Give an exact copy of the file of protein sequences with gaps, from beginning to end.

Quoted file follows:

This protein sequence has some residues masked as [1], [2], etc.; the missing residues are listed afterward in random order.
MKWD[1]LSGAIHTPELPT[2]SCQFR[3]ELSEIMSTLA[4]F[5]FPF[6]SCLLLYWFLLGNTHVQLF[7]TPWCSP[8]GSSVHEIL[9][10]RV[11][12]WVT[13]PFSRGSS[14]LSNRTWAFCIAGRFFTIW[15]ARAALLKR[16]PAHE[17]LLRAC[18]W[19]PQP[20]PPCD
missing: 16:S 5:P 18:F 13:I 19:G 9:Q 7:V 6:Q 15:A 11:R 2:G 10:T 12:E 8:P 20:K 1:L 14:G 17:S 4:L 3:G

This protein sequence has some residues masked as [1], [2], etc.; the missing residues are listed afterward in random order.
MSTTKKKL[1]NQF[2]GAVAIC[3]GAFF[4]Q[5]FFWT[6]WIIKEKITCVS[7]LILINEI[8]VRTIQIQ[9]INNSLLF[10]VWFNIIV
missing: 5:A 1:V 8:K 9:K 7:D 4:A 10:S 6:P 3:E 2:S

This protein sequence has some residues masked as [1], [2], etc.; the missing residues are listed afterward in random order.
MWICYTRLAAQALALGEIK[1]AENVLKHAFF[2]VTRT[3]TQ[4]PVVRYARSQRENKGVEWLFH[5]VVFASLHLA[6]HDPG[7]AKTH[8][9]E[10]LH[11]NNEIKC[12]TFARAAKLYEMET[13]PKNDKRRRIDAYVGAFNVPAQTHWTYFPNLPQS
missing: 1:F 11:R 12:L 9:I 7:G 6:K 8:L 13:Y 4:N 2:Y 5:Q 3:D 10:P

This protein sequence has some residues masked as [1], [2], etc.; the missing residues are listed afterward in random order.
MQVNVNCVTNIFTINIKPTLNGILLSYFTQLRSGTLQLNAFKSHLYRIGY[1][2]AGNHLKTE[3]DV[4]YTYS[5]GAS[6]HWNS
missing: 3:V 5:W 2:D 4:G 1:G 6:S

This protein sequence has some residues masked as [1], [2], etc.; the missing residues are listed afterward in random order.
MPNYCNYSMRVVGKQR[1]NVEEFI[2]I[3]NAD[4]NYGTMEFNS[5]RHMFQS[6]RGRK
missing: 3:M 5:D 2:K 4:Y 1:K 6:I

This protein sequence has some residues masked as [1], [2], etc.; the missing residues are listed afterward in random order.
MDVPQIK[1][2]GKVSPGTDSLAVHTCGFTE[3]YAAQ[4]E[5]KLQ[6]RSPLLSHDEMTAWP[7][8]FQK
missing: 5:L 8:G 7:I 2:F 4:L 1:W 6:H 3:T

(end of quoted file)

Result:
This protein sequence has some residues masked as [1], [2], etc.; the missing residues are listed afterward in random order.
MKWD[1]LSGAIHTPELPT[2]SCQFR[3]ELSEIMSTLA[4]F[5]FPF[6]SCLLLYWFLLGNTHVQLF[7]TPWCSP[8]GSSVHEIL[9][10]RV[11][12]WVT[13]PFSRGSS[14]LSNRTWAFCIAGRFFTIW[15]ARAALLKR[16]PAHE[17]LLRAC[18]W[19]PQP[20]PPCD
missing: 16:S 5:P 18:F 13:I 19:G 9:Q 7:V 6:Q 15:A 11:R 2:G 10:T 12:E 8:P 20:K 1:L 14:G 17:S 4:L 3:G

This protein sequence has some residues masked as [1], [2], etc.; the missing residues are listed afterward in random order.
MSTTKKKL[1]NQF[2]GAVAIC[3]GAFF[4]Q[5]FFWT[6]WIIKEKITCVS[7]LILINEI[8]VRTIQIQ[9]INNSLLF[10]VWFNIIV
missing: 5:A 1:V 8:K 9:K 7:D 4:A 10:S 6:P 3:E 2:S

This protein sequence has some residues masked as [1], [2], etc.; the missing residues are listed afterward in random order.
MWICYTRLAAQALALGEIK[1]AENVLKHAFF[2]VTRT[3]TQ[4]PVVRYARSQRENKGVEWLFH[5]VVFASLHLA[6]HDPG[7]AKTH[8][9]E[10]LH[11]NNEIKC[12]TFARAAKLYEMET[13]PKNDKRRRIDAYVGAFNVPAQTHWTYFPNLPQS
missing: 1:F 11:R 12:L 9:I 7:G 6:K 8:L 13:Y 4:N 2:Y 5:Q 3:D 10:P

This protein sequence has some residues masked as [1], [2], etc.; the missing residues are listed afterward in random order.
MQVNVNCVTNIFTINIKPTLNGILLSYFTQLRSGTLQLNAFKSHLYRIGY[1][2]AGNHLKTE[3]DV[4]YTYS[5]GAS[6]HWNS
missing: 3:V 5:W 2:D 4:G 1:G 6:S

This protein sequence has some residues masked as [1], [2], etc.; the missing residues are listed afterward in random order.
MPNYCNYSMRVVGKQR[1]NVEEFI[2]I[3]NAD[4]NYGTMEFNS[5]RHMFQS[6]RGRK
missing: 3:M 5:D 2:K 4:Y 1:K 6:I

This protein sequence has some residues masked as [1], [2], etc.; the missing residues are listed afterward in random order.
MDVPQIK[1][2]GKVSPGTDSLAVHTCGFTE[3]YAAQ[4]E[5]KLQ[6]RSPLLSHDEMTAWP[7][8]FQK
missing: 5:L 8:G 7:I 2:F 4:L 1:W 6:H 3:T